It was 48 years ago tonight, Doctor Who taught the world to play in time and space.
It was the day after the world had changed. U.S. President John F. Kennedy had been assassinated in Dallas, Texas, and the world was still reeling from the news. But this was the world before 24-hour news cycles, and when the BBC had reported everything it could, it returned to its regularly scheduled programming. It was an inauspicious opening for a program that looked like it would be just another short-lived kids show.
Of course, Doctor Who would go on to become one of the most popular and long-lasting science fiction television programs of all time (and space). The impact of the show on popular culture can not be underestimated. The outpouring of gratitude to the show on its anniversary included a variety of voices. Fantasy author Neil Gaiman, himself, commented on Twitter:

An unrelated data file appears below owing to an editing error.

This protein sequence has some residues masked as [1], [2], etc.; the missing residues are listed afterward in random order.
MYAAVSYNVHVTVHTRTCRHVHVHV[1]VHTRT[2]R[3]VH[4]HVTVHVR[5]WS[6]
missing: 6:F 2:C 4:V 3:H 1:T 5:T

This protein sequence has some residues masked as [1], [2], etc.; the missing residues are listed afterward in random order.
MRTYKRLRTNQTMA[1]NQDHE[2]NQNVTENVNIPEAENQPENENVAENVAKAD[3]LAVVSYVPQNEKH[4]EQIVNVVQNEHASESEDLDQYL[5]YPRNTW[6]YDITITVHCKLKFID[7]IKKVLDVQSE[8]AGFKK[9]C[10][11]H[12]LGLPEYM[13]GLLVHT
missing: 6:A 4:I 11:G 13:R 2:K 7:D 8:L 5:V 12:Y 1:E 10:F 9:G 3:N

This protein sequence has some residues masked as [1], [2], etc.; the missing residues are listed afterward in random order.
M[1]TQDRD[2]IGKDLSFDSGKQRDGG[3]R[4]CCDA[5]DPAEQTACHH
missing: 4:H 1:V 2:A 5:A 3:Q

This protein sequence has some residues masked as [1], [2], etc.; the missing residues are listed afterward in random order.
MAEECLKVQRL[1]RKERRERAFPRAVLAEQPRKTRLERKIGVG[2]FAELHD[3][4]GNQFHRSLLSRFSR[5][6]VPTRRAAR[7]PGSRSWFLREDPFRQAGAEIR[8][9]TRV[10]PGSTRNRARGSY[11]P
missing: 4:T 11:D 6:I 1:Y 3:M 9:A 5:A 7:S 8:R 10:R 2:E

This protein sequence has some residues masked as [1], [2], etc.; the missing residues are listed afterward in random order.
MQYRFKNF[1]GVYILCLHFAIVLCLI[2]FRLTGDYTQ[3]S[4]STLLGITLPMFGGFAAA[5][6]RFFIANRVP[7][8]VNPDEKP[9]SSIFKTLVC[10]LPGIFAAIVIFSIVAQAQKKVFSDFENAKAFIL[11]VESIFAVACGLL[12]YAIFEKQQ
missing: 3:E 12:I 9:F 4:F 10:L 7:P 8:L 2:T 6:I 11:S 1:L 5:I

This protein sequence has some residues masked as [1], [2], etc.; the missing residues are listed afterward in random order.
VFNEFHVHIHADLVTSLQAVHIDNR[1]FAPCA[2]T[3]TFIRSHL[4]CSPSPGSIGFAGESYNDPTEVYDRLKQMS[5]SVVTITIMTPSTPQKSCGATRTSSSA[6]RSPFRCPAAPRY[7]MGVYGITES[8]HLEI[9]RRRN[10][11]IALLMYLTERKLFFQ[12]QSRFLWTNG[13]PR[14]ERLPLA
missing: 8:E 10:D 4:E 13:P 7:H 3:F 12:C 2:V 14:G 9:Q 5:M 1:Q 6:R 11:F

48 years ago, Doctor Who started. I couldn’t be who I am today without the things the tv series, annuals, etc did to my mind. Thank you BBC. — @neilhimself
According to the most recent episodes, the Doctor is now somewhere over 1100 years old, and it looks like the adventures of everybody’s favorite Time Lord may go on even longer.